NEP can make India a knowledge superpower | Opinion
With its focus on access, equity, learning infrastructure, governance, the policy is just right for the countryUpdated: Aug 02, 2020 18:38 IST
The National Education Policy (NEP) 2020 comes a staggering 34 years after it was last revised. With this comes the possibility of historical educational reform. Timely and progressive, it marks a monumental milestone in the country’s education system. In fact, the document iterated over the last few years is an exemplar of how public policy should be framed — factoring in voices of every single stakeholder.
While the systemic reform agenda has gained ground in recent years through initiatives such as the NITI Aayog’s School Education Quality Index (SEQI), the Sustainable Action for Transforming Human Capital in Education (SATH-E) and even the Aspirational Districts Programme, NEP will drive change in alignment with the system’s need to focus holistically on the most critical tenets of access, equity, infrastructure, governance and learning.
First, with an extensive focus on universalising access from early childhood to higher education, integrating over 20 million out-of-school children, and concerted efforts for the socio-economically disadvantaged groups, the policy ensures last-mile delivery, embodying antyodaya.
Second, through a convergence of efforts, erasing traditional silos in workflows, early childhood care and education will be delivered with a new curriculum which features activity-based joyful learning.
Along with a dedicated national mission for foundational literacy and numeracy, NEP 2020 will bolster the most critical phases of learning, building the strongest foundations of education.
Third, NEP marks a departure from archaic practices and pedagogy. The dismantling of the rigid distinction between curricular, extracurricular and co-curricular subjects in school, and the provision of multiple entry and exit options in higher education brings in the much-needed fluidity and flexibility for students to hone their skills and interests.
Revamped curriculum, adult education, lifelong learning and the vision to ensure that half India’s learners have exposure to at least one vocational skill in the next five years is characteristic of the shift from rote to applied learning. Through a skill-gap analysis, practice-based curriculum and internships with local vocational experts, NEP 2020’s Lok Vidya reflects Prime Minister (PM) Narendra Modi’s call of being vocal for local.
Fourth, it is heartening to see the establishment of a national assessment centre called PARAKH (National Centre for Performance Assessment, Review and Analysis of Knowledge for Holistic development).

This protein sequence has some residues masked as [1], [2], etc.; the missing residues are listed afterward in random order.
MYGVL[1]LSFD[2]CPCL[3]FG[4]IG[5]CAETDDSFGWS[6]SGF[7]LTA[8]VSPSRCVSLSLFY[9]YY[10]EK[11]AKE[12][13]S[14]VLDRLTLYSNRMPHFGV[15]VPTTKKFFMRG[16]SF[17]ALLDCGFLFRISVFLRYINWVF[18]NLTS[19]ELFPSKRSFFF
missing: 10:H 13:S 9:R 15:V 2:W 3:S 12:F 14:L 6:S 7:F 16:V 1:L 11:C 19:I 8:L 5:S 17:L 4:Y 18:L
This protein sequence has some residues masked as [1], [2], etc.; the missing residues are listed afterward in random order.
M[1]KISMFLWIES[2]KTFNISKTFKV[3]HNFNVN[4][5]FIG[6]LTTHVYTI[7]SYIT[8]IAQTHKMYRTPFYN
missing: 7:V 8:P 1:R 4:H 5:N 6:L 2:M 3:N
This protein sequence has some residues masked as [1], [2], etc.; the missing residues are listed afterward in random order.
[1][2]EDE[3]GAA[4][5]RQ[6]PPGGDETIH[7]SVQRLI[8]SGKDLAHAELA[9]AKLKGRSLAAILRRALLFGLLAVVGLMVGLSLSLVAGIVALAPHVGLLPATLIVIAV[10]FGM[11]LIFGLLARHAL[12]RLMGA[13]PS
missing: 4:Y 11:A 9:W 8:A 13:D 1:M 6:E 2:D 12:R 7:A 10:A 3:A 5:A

Continuous tracking of learning, flexible board exams, conceptual assessments and Artificial Intelligence-enabled data systems will be critical to orienting the entire organisation around outcomes (as opposed to the traditional excessive focus on inputs), providing a systems-health check, as well as steering the right reform and course corrections.
Fifth, teacher education is re-imagined with a new comprehensive curricular framework, multidisciplinary programmes and stringent action against substandard institutions, bolstering education through bold reform.
Propelling SEQI’s vision for teacher adequacy and transparent systems for merit-based selection and deployment, the institution of online systems for teacher transfer and planning will be of the essence to ensure the right teachers in the right institutes.
Sixth, the creation of an academic credit bank, the impetus to research, graded autonomy, internationalisation and the development of special economic zones are vital to rebranding India as a desired higher education destination. Further, multilingual education and efforts to enhance knowledge about India could restore the country’s educational heritage. A system that’s modern yet rooted, and at the threshold of the old and the new.
Seventh, NEP marks an overhaul of the governance architecture from over-regulation and complex, diverse norms to a simplified and cogent structure. School complexes and clusters will bring about efficient resourcing of delivery structures; common standards and norms will boost the quality of institutes across all levels; a single regulatory body for higher education will serve as a template for minimal, essential regulation and maximum, effective governance. Outcome-focused accreditation will be critical to leapfrogging India’s journey towards quality education, the fourth goal of sustainable development.
NEP 2020 is a welcome step in the right direction, signalling the “new normal” in education with its pivotal focus on critical thinking, experiential learning, interactive classrooms, integrated pedagogy and competency-based education. Inclusive digital education features as a cross-cutting component through all reform areas, powering India’s journey towards the fourth industrial revolution. It’s truly a multifaceted policy made in India, by India and for India.
As with every other policy, the real test will be in its translation from policy to action. Backed by expeditious and effective implementation in sync with its spirit, NEP will shape the lives of India’s future generations.
Through a robust education system leveraging the full potential of its demographic dividend, India has taken a major step towards establishing itself as a true knowledge superpower.